Chirk Aqueduct: First horse-drawn boat to cross in decades
A horse-drawn narrowboat has crossed Chirk Aqueduct near Wrexham for the first time in decades.
Saturn, which carried cheese to Manchester 100 years ago, is the only floating example of a horse-drawn Shropshire Union fly-boat.
She has been restored to her former glory and made her way from Chirk to Llangollen where she will be displayed.
A horse called Taff took her across Thomas Telford's 700ft (210m) long link.
The aqueduct, which stands 70ft (21m) high, is a forerunner to the more famous Pontcysyllte aqueduct just down the road and is itself over 100 years old.
Sue Cawson from the Saturn Trust, which owns the vessel, said: "It's a long time since anyone has taken a horse-drawn boat across the aqueduct - taking a boat pulled by a horse is something very, very special.
"It's much, much nicer than a rattly old motorboat," she added. "It's fast, its quiet, it's absolutely stunning."
Saturn was constructed in 1906 for the Shropshire Union Canal Carrying Company in Chester.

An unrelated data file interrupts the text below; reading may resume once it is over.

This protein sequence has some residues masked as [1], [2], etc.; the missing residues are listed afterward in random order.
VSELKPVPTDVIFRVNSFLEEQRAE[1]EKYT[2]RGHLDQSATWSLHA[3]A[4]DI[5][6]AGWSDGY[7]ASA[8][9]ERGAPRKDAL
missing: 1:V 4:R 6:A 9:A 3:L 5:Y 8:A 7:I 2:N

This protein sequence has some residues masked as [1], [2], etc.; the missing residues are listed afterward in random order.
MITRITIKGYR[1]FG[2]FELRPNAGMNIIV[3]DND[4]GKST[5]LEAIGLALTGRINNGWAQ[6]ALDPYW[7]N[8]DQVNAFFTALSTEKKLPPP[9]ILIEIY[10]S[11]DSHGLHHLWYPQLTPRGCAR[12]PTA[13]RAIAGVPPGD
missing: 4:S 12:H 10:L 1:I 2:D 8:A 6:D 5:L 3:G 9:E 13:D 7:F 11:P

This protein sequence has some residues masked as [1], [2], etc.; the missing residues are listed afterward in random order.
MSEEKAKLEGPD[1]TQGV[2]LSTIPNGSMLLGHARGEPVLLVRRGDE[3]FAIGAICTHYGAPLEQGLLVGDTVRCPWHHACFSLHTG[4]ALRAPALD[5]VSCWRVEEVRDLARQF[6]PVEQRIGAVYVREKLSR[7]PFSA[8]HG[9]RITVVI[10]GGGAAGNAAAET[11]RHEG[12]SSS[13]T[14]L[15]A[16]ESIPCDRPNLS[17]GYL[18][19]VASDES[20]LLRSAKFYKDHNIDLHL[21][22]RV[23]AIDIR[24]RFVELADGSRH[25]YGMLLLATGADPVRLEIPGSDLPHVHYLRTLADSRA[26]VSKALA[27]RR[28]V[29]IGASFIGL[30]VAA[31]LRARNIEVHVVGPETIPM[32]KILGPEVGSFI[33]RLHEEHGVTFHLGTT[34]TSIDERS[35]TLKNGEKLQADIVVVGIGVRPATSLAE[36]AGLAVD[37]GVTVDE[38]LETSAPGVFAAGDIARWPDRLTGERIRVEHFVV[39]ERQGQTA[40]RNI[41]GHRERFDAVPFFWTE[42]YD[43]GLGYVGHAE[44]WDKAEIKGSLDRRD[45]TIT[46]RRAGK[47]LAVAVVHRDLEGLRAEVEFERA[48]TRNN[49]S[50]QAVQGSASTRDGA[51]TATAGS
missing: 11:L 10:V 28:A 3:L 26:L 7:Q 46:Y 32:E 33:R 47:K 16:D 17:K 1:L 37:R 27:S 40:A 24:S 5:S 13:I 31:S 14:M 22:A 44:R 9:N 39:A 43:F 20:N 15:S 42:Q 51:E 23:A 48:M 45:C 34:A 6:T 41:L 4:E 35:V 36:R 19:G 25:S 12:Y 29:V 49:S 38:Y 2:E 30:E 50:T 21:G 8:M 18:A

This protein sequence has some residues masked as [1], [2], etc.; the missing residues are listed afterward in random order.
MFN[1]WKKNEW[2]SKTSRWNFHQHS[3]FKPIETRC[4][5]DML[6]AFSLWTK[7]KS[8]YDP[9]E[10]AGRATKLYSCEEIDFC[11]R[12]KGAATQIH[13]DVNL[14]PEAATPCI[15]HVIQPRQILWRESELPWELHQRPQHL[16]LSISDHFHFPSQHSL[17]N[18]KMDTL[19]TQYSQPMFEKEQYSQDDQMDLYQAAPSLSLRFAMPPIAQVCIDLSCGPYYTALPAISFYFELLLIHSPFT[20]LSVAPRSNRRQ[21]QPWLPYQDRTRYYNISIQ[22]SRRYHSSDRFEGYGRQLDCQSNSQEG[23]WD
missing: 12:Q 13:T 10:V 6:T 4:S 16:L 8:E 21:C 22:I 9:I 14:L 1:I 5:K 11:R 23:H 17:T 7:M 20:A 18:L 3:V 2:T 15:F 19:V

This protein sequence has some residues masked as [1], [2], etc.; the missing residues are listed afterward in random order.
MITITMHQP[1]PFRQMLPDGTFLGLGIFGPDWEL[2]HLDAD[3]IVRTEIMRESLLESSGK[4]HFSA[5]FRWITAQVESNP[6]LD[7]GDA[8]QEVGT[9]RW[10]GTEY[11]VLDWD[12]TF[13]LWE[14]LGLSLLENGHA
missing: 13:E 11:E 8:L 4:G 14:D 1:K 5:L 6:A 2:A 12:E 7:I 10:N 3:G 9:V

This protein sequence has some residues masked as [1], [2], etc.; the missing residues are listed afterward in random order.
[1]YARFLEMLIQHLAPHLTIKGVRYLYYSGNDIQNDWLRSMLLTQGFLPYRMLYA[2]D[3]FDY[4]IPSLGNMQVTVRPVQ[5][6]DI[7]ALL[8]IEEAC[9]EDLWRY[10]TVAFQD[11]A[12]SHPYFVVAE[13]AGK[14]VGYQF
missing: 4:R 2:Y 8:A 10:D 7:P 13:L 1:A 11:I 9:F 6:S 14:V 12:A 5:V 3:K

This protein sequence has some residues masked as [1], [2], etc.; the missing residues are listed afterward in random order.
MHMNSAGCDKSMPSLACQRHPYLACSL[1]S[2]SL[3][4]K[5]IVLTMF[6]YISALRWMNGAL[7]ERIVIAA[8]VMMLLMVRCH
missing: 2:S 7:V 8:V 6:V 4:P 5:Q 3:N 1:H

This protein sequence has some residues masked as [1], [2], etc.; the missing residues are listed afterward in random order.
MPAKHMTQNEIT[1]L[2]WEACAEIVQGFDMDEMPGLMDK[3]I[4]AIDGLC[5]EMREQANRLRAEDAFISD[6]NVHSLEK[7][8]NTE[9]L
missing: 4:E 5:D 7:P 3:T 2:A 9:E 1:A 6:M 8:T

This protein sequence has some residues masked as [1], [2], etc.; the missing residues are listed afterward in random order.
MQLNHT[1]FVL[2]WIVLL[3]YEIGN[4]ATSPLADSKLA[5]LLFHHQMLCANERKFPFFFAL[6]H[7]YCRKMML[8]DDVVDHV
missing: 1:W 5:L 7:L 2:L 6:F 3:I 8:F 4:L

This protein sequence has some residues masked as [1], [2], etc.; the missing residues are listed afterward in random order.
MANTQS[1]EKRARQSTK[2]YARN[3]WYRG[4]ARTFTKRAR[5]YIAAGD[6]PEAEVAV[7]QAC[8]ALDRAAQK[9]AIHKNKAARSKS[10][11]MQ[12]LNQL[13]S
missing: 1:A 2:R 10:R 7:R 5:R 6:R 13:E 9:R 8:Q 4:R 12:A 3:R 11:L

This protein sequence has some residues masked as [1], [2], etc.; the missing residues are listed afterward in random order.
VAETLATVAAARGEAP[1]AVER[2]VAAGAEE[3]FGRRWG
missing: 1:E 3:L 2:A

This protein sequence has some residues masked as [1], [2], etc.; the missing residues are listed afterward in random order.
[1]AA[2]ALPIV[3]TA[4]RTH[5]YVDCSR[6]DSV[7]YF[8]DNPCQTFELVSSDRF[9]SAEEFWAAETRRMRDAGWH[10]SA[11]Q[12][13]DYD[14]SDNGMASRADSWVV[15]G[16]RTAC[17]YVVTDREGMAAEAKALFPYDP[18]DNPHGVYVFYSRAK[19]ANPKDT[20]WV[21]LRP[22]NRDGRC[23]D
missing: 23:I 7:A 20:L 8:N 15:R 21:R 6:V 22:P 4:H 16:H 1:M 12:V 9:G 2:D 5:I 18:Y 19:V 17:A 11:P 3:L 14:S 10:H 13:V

She was originally a transporter boat, explained Ms Cawson.
"A fly-boat was a boat that ran 24 hours a day taking from this area round to Manchester the valuable products of milk and cheese, a bit like your 'white van man' of today," she said.
The vessel was fully restored by the trust before being relaunched in 2002.
"We take her around the Wales and borders area, taking her to schools using her as an educational resource," said Ms Cawson.
"So we talk to the children about how [narrowboat operators] lived, how they worked, where the canals go to, what sort of cargo they carried."
Steve Furniss, one of the owners of Llangollen Wharf, said Saturn would stay there for about 10 days and would be on show during schools week.
"We've been trying to encourage schools to visit the wharf a bit more because it's very important to get the young generation interested in the canals," he said.
Saturn was very special, he added.
"She's the only surviving Shropshire Union fly-boat still in existence and is very special to us as she used to work this stretch of canal.
"In her working day it would have come up to the wharf so she fits in very well with the history of Llangollen Wharf."